Elderberry is primarily discussed here to keep things simple. A few other natural strategies/options to research for immune system support during flu season are supporting fever rather than suppressing it, minimizing sugar intake, eating whole foods, getting enough sleep, vitamin D3, vitamin C, Homeopathic Oscillococcinum, Bone Broth, Raw Apple Cider Vinegar, and Thieves and oregano essential oils.
Overall, remember that it isn’t the pathogen that determines the degree of illness a person experiences when they are exposed to it, but the state of that person’s immune system; and a well supported immune system can overcome just about anything.
Below you’ll find links to some science on elderberry, flu medications and flu shots for those interested in views that differ from what is currently prominent in the media.
Here is a study on elderberry that shows it relieved flu symptom duration by 4 days compared to placebo:
Elderberry has an inhibitory effect on flu virus propagation and possesses antimicrobial activity against bacteria that can cause secondary infections:
This one says the elderberry showed “relatively strong defense” against influenza infection in mice:
Tamiflu and Relenza (conventional flu treatments)
Tamiflu and Relenza shortened the duration of the flu by less than a day (16.8 hours):
Tamiflu use could induce sudden deterioration leading to death, especially within 12 hours of prescription:
Tamiflu package insert including adverse events:
Included events are neuropsychiatric events such as hallucinations, delirium, and abnormal behavior, in some cases resulting in fatal outcomes. Others mentioned are anaphylaxis and toxic epidermal necrolysis.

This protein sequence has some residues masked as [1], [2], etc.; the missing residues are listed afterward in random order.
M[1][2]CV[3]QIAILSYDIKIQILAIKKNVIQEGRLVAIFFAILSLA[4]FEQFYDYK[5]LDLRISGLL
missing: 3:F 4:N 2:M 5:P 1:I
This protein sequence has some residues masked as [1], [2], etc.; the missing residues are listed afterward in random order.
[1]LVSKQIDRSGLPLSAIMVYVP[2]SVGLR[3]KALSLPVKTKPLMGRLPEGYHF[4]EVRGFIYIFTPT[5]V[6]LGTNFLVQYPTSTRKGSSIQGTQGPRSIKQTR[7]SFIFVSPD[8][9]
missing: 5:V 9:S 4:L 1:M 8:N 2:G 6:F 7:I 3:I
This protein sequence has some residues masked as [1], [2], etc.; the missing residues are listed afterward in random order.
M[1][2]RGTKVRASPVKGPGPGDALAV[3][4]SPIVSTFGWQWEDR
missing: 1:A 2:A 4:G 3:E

Flu vaccination not found to decrease incidence of influenza infection, but was associated with significantly increased risk of non influenza respiratory infections:
Children who get the flu vaccine are more at risk for hospitalization than their peers who do not get the vaccine, especially asthmatic children:
The available evidence for people aged 65 years or older with regard to the safety, efficacy or effectiveness of influenza vaccines is of poor quality and provides no guidance:
Influenza Vaccine Ingredients (there are several different vaccines) provided by the CDC:
Included are squalene, polysorbate 80, thimerosal, formaldehyde, monosodium glutamate and Madin Darby Canine Kidney (MDCK) cell protein among others. Keep in mind these are injected, not ingested therefore not subject to the protection of digestive processes.
Influenza vaccine package inserts (provided by the FDA):
There are several vaccines and many adverse events. A few included adverse events are “Influenza-like” illness, convulsions (including febrile seizures), encephalomyelitis, encephalopathy, anaphylactic shock, Guillain-Barré Syndrome, facial or cranial nerve paralysis and limb paralysis.
The pharmacist I mentioned earlier did not link to her sources but even if she is correct in claiming that elderberry only shortens flu duration by 1-2 days, that is better than Tamiflu, minus the potential for neuropsychiatric events and toxic epidermal necrolysis.